Ruler type sliders on the metering units offer larger adjustment for contractors between jobs (for example, if grass seed at 25 kg/ha needed to be spread, followed by barley at 180kg/ha at the next job). Essentially, opening the slider allows more product to be let through and slow the metering unit for the heavier rate applications.

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The only real negative here is that the front box is cramped for room and accessibility isn’t great. Even the rear is not as good as some other drills. But on a positive note, the RDS on the cab controller is extremely user-friendly.

The machine has a number of sensors which save the operator from having to jump in and out as the bin starts getting low.

Sensors check the seed and fertiliser levels, while shaft sensors tell you if the seeding metering shaft stops turning. A fan speed sensor and a separate sensor on the transport wheels provide real-time information as to when to start or stop seeding at the headland.

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Radar reads the ground speed and works out the forward ground speed for hectare measurements and output rates. This happens independently of the tractor, so it can be easily moved between tractors in a fleet operation, which adds to its usability.

The optional crane at the back of the implement can be specified to lift either half ton or one ton bags.

This really does make the drill a one-man operation, as you’re not waiting for farmers with tractors to turn up and load the seed. The other good thing about this New Zealand-made drill (as opposed to European drills) is the fact it has front and rear loading platforms, with safe lightweight ladders which easily fold up and down.

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Seed bags could be thrown up from ground level and then loaded into the hopper, or obviously with a crane straight into the two 1000L hoppers.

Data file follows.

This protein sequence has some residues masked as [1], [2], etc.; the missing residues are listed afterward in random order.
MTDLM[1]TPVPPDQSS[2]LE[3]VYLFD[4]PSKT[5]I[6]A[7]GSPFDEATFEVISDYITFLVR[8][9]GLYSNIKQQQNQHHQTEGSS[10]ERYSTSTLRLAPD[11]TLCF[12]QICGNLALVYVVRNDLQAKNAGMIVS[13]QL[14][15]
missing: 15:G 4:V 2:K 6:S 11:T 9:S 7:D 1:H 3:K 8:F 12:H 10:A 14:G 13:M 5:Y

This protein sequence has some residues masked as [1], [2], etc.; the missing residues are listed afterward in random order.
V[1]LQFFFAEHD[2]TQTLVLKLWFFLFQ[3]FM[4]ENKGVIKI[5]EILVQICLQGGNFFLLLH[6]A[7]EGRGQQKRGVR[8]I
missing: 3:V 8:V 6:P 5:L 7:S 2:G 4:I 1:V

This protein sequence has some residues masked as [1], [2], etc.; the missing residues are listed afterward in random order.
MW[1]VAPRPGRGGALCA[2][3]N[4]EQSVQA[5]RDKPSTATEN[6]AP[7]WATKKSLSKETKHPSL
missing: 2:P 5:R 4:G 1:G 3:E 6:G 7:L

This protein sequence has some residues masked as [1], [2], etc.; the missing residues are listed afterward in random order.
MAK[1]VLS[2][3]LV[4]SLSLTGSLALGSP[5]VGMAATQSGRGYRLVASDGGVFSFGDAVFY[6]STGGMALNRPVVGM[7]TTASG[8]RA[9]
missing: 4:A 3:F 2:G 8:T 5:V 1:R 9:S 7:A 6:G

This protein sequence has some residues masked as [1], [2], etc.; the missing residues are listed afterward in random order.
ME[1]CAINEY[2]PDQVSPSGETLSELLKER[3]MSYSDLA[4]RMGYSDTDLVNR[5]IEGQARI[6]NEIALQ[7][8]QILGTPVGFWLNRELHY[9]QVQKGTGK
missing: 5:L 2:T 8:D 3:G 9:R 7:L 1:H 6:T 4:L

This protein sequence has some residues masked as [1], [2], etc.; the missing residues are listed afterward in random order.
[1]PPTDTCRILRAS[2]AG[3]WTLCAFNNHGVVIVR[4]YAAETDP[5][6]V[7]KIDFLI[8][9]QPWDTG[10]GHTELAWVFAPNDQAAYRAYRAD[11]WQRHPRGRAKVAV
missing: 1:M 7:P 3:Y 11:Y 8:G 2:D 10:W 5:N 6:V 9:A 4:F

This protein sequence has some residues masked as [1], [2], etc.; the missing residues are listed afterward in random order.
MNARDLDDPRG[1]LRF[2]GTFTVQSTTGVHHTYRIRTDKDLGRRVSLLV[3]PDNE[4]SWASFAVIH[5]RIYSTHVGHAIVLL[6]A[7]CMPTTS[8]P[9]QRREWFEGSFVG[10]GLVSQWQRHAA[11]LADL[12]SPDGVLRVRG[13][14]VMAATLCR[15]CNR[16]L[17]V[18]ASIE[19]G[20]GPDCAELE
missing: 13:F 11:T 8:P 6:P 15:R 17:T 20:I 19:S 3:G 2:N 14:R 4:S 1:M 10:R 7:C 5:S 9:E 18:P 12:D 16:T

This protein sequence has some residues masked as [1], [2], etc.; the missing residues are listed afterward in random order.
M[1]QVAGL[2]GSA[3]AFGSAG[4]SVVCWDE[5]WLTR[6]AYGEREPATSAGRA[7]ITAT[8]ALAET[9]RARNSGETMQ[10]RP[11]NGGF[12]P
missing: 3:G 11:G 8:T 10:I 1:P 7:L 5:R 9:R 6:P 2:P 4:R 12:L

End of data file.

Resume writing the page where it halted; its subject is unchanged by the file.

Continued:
Wings and Contour Following

For level seeding, there are four rams across the width of the machine, from the front discs to the rear tine harrows.

The large transport wheels hold the majority of the weight, while the wing wheels are there for depth control as well as contour following. Speaking of contour following, the large dial facing the driving seat modifies wing pressure.

This can be altered via an accumulator. In tough going, this is increased to make the wings rigid or in undulating conditions you may want to float them. Even if you encounter a dip or hollow and have the pressure set high, it reverts to the tractor and allows the wing to hug the ground.

Towing a rubber tyred roller behind these machines works well in conjunction with the tine harrows covering the slots. This is easily done with the rear tow bar and another set of spool valves for folding.


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Popular both here in New Zealand and across the ditch, the Duncan AS 5300 is ideal for customers for whom the majority of the work requirement is over-sowing, but where flexibility is still needed.

Direct drilling with the tungsten tip Baker boot is perfect, as it offers penetration in hard ground, but can also work in cultivated ground. It’s great for sorting out crops such as maize with high amounts of stubble, as it offers good trash clearance.

Built tough, with multiple applications and low running costs in mind, yet while still having a working width to cover the ground quickly, the Duncan AS 5300 will tick the box for many. 


  • Strong and simple design
  • Well-constructed, using proven components
  • Distributor towers are inside hopper to give a clean, compact look
  • Plastic container doubles as both calibration and weighing tray, so you don’t double handle the seed
  • High and low seeding ratios and small and large seed cogs help cater for all varieties
  • Rear crane helps load half-ton or full-ton bags for larger clients
  • Large non-slip bin loading area with safety rails
  • Grating inside the hoppers stops fert and seed clumps blocking the pipes and doubles as a scale storage area


  • Calibration numbers on the scale are very fine
  • Accessibility to the front bin for calibration is difficult